President Donald Trump will sign an executive order this week instructing Interior Secretary Ryan Zinke to review all designations of national monuments by his predecessors, according to The Salt Lake Tribune.
The order, likely to be signed on Wednesday, will call for Zinke and the Department of the Interior to examine all recent designations and determine whether they are examples of presidential overreach, based on a century-old law that presidents can designate land without congressional approval.
It is understood that the order is mainly targeting Barack Obama’s decision in 2016 to decree two more national monuments into federal ownership — the new Bear Ears Buttes monument in Utah and the Gold Butte monument in Nevada — on the grounds of conservation and protection, using the 1906 Antiquities act.
The move was overwhelmingly opposed by Republican lawmakers, with Utah Republican Sen. Mike Lee describing it as an “arrogant act” designed to overrule the state legislature and public opposition to its seizure.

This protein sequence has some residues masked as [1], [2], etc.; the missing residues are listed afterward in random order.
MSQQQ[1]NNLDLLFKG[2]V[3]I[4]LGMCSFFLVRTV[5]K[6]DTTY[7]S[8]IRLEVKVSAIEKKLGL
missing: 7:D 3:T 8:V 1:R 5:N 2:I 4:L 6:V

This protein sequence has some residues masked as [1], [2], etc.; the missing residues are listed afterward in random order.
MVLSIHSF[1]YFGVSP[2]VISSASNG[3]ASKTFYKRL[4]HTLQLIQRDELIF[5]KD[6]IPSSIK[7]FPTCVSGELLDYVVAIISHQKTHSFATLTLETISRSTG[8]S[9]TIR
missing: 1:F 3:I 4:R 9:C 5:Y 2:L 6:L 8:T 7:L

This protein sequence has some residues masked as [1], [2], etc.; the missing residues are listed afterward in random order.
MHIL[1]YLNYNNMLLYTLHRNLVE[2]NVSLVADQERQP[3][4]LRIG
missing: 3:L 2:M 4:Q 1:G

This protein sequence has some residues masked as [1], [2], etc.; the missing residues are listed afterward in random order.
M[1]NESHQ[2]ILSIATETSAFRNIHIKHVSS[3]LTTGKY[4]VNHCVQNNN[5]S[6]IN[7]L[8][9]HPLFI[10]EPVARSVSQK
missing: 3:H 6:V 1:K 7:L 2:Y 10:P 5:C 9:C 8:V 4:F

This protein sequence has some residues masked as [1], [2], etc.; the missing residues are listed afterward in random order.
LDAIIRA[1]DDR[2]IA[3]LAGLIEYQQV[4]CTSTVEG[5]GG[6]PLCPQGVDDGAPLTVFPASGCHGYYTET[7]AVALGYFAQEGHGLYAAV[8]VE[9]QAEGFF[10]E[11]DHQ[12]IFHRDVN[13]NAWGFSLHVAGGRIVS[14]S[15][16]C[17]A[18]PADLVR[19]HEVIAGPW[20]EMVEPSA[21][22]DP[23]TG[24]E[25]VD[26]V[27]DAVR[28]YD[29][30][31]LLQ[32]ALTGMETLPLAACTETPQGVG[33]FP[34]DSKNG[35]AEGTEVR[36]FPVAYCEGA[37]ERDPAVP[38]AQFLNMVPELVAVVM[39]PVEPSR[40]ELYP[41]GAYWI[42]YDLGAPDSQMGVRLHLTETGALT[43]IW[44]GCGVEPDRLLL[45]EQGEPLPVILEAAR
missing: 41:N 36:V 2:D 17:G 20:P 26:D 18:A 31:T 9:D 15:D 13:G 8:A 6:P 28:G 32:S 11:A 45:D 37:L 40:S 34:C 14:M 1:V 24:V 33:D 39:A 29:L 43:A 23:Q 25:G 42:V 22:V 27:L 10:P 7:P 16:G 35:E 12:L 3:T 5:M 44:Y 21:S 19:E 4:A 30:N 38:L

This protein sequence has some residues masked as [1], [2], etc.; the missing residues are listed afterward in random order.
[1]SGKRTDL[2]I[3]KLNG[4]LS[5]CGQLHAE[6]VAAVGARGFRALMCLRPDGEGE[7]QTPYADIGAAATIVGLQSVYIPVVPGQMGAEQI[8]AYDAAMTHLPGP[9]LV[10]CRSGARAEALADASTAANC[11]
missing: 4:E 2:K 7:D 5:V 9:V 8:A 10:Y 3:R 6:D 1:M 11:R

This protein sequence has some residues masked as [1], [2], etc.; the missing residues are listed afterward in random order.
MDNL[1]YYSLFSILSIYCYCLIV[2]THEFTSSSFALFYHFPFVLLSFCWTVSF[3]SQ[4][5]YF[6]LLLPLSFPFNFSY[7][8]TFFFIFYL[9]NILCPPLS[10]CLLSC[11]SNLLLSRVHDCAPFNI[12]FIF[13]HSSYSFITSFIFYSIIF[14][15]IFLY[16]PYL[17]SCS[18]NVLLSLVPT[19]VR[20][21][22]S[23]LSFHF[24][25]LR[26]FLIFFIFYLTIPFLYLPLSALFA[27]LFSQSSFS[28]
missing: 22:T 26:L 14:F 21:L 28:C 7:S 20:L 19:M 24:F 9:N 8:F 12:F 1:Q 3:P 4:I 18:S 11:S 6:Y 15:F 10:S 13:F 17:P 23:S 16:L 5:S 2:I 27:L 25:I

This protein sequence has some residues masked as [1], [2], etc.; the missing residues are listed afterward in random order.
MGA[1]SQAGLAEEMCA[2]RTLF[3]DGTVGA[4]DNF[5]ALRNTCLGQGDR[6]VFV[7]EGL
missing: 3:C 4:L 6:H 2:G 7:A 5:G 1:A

As part of his administration’s first White House budget released in March, Trump promised to end the federal acquisition of land, which rose by record levels under Barack Obama, and instead invest in preserving its current holdings as part of a series of interior reforms.
The budget proposes that it will “reduce funding for lower-priority activities,” such as new major acquisitions of federal land. The Budget reduces land acquisition funding by more than $120 million from the 2017 annualized CR level and would instead focus available discretionary funds on investing in, and maintaining, existing national parks, refuges, and public lands.